Month: May 2013

Keeping In Touch With Shut-Down Learner, School Struggles & “Dr. Selz”

If you receive this blog you may not know of other ways of staying in touch with “The Shut-Down Learner,”  and Dr. Richard Selznick (“Dr. Selz”) updates.  Here are a few:

Facebook:  Join “The Shut-Down Learner” community page.  On this page I post many different links of interest  from a variety of sources.  Facebook is also a good medium for posting questions and comments.  Go to: and click "like" to join.dyslexia

Twitter:  On Twitter I "tweet" articles and links, as well as “retweet” people in the field who are posting great information on learning disabilities , ADHD,  and school struggling.  Go to to follow and receive daily “tweets.”

Pinterest:  Pinterest is a lively place to see updates in a visual medium.  Find Richard Selznick by going to  and join the fun.

The Coffee Klatch Network:  On The Coffee Klatch I am the host of a monthly radio show called, “School Struggles.”  Here we talk about a range of topics in very down-to-earth, no nonsense terms.  The next episode is 6/3/13 at 8:00 (e.s.t).  We will be talking about vision and its relationship to learning problems.   All previous episodes are also available

JenningsWire: The World of Success  JenningsWire The World of Success is a great site for all kinds of interest.  To find my stuff, go to the “Specialty Tab” and look for “School Struggles. 

Linkedin:  Linkedin is a good place to find other professionals and related groups.  Put in my name to become “linked.”

Shut-Down Learner: To receive blogs in your email inbox when they are published and to get any other updates, go to

Upcoming Talks:  On 6/18 I will be joining a talk on “Preventing the Summer Slide” (good luck) and on 6/25 I will be talking about "Understanding Your Child’s Psychological and Learning Reports."  Contact 673 – 4900 for more information and to reserve your spot.

Lost Opportunities

So much of a child’s world can be framed in an ongoing series of different skills.  For example, some kids have the “skill of” saying hello and greeting someone for the first time.  Others may have the “skill of” manners in social interactions by saying “please” and “thank you” – things like that.   The skills of greeting someone or using social manners do not happen naturally.  They are learned and practiced over countless repetitions,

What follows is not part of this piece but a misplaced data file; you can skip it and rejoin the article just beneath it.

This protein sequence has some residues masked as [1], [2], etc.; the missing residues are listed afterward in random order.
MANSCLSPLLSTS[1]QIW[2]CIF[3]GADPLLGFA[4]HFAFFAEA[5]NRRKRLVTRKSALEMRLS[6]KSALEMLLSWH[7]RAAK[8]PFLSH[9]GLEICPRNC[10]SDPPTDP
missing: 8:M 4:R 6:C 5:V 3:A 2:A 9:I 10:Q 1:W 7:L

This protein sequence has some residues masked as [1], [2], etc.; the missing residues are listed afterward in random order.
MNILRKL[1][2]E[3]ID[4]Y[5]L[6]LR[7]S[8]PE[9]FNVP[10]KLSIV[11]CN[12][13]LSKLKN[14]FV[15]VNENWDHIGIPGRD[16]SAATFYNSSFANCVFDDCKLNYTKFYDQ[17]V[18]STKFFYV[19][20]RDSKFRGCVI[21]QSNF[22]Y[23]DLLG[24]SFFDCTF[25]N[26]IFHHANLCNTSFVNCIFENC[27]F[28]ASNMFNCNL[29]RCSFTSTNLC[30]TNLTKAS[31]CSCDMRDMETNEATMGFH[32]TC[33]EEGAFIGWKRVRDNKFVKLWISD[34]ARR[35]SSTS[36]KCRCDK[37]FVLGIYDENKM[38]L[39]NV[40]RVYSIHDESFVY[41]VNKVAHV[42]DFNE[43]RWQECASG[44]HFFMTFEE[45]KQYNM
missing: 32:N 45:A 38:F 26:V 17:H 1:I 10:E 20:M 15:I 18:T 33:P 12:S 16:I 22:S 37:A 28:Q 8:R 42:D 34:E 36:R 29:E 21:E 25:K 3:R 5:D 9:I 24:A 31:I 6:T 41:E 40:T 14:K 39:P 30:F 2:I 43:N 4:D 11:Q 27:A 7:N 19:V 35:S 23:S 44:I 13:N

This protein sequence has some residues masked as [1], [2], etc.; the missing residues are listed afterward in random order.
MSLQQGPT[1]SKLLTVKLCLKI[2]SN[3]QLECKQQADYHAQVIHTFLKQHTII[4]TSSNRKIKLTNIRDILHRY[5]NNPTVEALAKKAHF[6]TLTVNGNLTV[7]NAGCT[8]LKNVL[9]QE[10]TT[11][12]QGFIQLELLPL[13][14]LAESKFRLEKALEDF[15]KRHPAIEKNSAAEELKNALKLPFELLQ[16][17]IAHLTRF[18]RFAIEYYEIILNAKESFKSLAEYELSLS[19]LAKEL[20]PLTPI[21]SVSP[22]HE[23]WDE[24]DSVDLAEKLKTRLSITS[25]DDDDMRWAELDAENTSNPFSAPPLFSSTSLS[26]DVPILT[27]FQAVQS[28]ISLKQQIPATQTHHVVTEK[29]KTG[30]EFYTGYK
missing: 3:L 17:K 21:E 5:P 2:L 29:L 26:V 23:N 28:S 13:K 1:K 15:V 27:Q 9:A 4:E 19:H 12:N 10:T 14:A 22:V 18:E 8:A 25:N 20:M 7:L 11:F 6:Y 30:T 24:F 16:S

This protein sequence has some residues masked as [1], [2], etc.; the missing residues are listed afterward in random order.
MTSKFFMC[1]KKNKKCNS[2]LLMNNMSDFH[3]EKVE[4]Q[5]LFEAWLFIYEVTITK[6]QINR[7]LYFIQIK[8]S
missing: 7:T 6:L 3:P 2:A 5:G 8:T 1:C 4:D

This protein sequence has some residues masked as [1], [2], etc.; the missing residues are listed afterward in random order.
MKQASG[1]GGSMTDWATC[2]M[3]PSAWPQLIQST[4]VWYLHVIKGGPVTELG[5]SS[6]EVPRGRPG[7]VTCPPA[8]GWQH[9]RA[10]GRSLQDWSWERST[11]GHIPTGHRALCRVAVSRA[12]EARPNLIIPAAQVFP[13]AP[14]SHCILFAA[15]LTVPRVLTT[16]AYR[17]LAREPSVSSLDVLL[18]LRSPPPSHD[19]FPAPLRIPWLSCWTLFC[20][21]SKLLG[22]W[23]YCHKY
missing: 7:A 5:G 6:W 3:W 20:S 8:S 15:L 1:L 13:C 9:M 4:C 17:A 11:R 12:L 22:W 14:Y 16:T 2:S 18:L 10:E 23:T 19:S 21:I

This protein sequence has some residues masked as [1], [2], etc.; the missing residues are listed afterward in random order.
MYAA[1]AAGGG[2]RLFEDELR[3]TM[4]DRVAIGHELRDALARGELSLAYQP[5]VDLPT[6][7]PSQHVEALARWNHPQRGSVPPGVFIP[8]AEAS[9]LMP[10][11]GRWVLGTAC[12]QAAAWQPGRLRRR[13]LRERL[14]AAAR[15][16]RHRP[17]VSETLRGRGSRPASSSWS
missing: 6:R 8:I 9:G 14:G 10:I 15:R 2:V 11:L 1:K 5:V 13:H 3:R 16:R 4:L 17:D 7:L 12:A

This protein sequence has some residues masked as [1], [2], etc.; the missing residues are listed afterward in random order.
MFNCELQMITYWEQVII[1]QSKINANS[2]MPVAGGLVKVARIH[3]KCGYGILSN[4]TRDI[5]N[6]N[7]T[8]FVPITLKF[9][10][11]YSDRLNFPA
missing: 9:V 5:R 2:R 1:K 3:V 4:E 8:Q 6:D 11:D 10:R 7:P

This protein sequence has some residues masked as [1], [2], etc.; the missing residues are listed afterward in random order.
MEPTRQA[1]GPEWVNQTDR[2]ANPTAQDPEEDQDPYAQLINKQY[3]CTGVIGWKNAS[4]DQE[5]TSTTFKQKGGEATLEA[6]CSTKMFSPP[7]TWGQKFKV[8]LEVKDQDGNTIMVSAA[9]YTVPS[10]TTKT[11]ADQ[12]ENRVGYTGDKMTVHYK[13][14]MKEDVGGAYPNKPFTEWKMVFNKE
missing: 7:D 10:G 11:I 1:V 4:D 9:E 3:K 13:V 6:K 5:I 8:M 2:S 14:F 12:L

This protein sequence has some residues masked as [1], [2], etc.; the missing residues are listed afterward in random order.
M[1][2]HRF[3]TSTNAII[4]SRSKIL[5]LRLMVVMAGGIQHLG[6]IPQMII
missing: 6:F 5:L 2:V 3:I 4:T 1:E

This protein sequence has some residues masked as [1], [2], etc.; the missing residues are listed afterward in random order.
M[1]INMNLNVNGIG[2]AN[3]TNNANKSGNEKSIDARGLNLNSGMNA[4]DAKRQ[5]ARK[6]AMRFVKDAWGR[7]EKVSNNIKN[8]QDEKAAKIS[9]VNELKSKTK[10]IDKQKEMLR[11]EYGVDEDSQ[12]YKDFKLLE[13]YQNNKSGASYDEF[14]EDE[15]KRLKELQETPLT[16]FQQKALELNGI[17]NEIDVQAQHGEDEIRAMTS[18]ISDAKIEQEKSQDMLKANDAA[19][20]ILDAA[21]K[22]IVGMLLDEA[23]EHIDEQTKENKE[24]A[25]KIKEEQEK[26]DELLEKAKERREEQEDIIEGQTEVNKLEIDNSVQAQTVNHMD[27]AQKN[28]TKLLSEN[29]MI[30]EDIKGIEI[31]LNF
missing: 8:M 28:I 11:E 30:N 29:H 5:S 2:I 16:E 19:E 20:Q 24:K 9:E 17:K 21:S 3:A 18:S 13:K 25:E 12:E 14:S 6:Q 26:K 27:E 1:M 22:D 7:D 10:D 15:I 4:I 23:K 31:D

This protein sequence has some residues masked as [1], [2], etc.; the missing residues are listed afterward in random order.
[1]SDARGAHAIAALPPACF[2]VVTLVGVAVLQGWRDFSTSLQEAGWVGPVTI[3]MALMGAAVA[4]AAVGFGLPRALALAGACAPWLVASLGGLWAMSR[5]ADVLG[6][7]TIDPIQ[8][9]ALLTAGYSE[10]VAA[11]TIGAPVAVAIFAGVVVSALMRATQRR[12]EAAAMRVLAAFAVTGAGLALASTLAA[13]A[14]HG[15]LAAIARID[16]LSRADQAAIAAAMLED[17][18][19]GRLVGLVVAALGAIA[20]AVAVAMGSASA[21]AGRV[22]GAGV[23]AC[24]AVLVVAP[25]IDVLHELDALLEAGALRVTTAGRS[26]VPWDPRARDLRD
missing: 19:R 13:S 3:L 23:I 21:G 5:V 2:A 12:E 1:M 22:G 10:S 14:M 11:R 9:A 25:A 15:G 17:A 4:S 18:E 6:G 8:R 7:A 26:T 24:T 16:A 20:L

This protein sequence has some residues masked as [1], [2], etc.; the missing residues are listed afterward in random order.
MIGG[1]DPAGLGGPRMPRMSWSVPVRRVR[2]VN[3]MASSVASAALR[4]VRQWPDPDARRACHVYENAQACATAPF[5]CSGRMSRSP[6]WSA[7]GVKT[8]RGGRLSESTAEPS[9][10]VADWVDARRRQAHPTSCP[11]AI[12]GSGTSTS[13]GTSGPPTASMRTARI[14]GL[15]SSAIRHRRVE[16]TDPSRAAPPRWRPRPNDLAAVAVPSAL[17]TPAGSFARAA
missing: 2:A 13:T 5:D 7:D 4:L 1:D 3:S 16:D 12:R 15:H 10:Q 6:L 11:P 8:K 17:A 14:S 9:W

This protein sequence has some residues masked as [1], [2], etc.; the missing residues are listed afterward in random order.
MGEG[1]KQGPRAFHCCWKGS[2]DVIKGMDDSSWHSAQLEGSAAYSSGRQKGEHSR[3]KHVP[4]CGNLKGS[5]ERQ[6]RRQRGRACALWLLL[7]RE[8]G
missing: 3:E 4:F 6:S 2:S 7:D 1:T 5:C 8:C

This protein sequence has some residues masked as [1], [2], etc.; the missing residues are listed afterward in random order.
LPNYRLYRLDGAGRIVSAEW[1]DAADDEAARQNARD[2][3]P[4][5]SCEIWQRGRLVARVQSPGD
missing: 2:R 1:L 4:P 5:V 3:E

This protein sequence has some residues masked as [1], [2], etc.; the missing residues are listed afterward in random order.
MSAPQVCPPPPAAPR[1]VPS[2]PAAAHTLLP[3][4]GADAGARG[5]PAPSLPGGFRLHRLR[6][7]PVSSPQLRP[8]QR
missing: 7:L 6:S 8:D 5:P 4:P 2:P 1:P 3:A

What happens when we shut off the ability to practice these skills? Then there are lost opportunities and the skills simply do not develop.

Marnie, a five year, old came to my office accompanying her mother who wanted to talk to me about her older sister, Jocelyn.  When I went out to greet the mom, Marnie was on some type of head set connected to a small screen device.  Marnie never looked up, never said hello. The opportunity was lost for that small social pleasantry and interaction of putting out my hand to greet Marnie and ask her a couple of questions about her world. 

Marnie continued to spend the whole time quietly with her head set on, swiping her fingers across the screen.  I did not exist as a human being.   There was lost opportunity (for both of us) to practice the “skill of” social interaction.

Later in the day I went to “Salad Works” for lunch.  A 20-something was in front of me on line.  As she placed her order, “I’ll have spinach.  I’ll have olives…turkey….banana peppers…” I was struck by the fact that there was no “please” or “thank you” mixed in that salad.  The person behind the counter dutifully filling up the woman’s salad bowl did not exist to her.  There was no real human or polite social interaction.

Maybe the 20- something was just an older Marnie, someone who never had the opportunity to practice essential skills.

There are continual opportunities to practice the skill of ___________  (fill in the blank).  Out of expedience parents may be cutting off these opportunities. It certainly is easier having Marnie completely quiet and transfixed on a screen then deal with the usual four year old behaviors.  

It just seems that something is off, though,

Takeaway Point

There is balance between having your child connected to their screens and making sure they don’t continually lose the opportunity to practice interacting with humans.  They risk losing skill opportunities that can’t be recovered.


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